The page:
If the encoding you're using (either the charsetName param you passed when creating your Scanner, or the default for your system) is a one-byte encoding (like ASCII) or doesn't match the encoding in which the file was written, that could be the source of incorrectly interpreting a valid character (or part of one) as end-of-stream, or as something else that might cause problems.

Your best bet is to find out conclusively what encoding was used to create the file, and use the same encoding to read it, and look at characters rather than bytes. If you can't find out the encoding for sure, try some common ones like UTF-8, ISO-8559 (or whatever that one is... 8859? something like that), etc., and see what they turn up.

If you can get the same error on the same airport consistently with a smaller file, use that for your testing.
Campbell Ritchie
Sheriff

Joined: Oct 13, 2005
Posts: 36453
    
  15
ISO8859-1 is the most likely encoding used.
Ed Dablin
Ranch Hand

Joined: Oct 09, 2012
Posts: 32
I've gone back to the source of the data and it is UTF-8.
Whatever that means!
I will read up about character encodings - a subject on which I confess total ignorance
Jeff Verdegan
Bartender

Joined: Jan 03, 2004
Posts: 6109
    
    6

Ed Dablin wrote:I've gone back to the source of the data and it is UTF-8.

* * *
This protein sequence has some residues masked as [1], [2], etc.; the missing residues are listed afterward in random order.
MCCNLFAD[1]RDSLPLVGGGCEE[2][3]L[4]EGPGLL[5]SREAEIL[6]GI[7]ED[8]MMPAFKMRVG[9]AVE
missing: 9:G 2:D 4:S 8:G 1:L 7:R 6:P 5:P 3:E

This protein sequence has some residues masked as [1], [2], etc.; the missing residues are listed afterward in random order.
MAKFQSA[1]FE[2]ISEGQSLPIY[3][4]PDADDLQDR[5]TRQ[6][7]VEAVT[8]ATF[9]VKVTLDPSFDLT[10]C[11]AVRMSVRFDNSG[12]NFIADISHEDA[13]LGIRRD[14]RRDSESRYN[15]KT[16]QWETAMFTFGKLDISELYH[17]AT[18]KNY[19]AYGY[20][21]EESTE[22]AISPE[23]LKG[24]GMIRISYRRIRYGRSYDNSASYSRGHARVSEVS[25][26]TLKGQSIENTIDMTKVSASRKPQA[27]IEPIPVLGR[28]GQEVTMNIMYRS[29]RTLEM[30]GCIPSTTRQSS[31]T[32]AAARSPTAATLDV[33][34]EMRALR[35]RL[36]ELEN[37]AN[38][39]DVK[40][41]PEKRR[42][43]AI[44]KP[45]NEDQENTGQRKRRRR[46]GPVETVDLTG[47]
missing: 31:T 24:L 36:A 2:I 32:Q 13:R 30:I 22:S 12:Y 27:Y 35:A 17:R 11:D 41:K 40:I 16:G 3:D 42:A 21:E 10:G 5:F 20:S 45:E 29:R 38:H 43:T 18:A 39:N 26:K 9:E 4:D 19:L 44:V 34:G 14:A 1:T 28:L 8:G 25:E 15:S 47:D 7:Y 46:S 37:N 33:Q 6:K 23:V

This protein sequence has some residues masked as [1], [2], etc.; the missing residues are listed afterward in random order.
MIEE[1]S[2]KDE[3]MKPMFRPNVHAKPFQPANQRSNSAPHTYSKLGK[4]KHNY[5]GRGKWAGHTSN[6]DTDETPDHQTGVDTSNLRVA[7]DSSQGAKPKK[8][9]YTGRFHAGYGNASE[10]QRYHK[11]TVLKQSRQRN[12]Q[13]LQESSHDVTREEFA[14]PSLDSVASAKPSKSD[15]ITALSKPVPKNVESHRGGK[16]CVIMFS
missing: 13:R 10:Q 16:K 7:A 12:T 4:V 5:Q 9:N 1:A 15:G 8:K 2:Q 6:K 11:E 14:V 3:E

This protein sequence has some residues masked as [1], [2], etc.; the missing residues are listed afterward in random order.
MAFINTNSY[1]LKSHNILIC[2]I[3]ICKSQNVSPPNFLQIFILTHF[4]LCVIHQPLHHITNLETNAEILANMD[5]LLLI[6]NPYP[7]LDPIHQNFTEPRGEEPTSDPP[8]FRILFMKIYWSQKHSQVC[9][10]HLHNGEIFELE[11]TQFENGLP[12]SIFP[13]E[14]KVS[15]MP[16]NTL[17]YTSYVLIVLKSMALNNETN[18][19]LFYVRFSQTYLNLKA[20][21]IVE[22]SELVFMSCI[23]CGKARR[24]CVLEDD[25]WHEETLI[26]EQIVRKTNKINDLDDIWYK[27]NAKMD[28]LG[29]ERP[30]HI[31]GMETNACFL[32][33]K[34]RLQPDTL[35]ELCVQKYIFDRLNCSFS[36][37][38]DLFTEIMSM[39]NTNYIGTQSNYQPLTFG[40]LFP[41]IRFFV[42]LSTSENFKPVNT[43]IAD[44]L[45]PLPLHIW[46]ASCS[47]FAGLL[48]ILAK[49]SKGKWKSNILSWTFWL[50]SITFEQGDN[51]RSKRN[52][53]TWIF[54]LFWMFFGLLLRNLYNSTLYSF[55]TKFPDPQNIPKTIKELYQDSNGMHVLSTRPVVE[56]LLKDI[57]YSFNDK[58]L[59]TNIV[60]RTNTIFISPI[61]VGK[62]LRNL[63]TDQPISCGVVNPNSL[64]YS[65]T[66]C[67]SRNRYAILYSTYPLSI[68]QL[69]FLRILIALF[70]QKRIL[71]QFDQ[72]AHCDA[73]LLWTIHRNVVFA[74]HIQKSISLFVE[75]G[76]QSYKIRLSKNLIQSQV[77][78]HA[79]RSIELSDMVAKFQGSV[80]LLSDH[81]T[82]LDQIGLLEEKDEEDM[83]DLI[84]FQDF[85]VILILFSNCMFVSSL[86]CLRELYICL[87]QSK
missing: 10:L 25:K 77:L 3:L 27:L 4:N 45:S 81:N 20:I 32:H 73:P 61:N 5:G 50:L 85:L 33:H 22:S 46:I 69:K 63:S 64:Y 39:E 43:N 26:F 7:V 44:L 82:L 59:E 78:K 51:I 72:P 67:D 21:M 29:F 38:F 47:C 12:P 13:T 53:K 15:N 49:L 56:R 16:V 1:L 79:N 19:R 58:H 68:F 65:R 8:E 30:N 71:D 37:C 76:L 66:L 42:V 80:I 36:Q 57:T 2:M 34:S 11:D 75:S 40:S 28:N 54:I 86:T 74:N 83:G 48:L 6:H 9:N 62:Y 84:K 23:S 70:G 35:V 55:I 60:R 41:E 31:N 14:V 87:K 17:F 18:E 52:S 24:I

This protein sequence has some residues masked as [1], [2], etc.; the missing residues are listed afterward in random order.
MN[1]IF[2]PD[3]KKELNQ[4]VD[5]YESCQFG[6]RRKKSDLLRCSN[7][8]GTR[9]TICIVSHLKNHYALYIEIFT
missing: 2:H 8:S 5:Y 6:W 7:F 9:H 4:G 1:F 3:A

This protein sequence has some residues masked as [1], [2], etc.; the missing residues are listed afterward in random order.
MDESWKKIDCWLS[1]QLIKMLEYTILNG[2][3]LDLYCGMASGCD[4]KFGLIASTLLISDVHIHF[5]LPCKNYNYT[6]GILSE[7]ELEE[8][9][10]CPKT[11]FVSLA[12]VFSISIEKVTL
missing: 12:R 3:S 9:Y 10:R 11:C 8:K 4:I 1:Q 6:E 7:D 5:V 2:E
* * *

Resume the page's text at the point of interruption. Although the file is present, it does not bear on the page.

Whatever that means!
I will read up about character encodings - a subject on which I confess total ignorance


UTF-8 is a common encoding that covers the majority of the world's writing systems, or at least majority by measure of the population that uses them. It's the default encoding for a lot of software produced in the last 5 years or so. A character can be represented by 1, 2, or even 3 (I think) or 4 bytes. ASCII characters are represented by their normal 1-byte values, and using 2 bytes, we can get Japanese, Arabic, etc.

When you create your Scanner, if you don't tell it otherwise, it will use the default encoding for your system. You can see what that is with that method call, and/or you can try explicitly creating the Scanner with a charset of "UTF-8". Between these options and the character or byte examination discussed earlier, you should get a better idea of what you're receiving and how it's being interpreted.
Campbell Ritchie
Sheriff

Joined: Oct 13, 2005
Posts: 36453
    
  15
UTF‑8 ought to be able to show every Unicode character. The Joel Spolsky article explains how UTF‑8 works. Every character ≥ 0x80 (=128) is represented by two or more bytes, all the bytes beginning with a 1‑bit. Every byte contains a 0‑bit somewhere, too. Control characters like ctrl-D or ctrl-Z which are not in the original text cannot therefore appear mysteriously when you encode it in UTF‑8.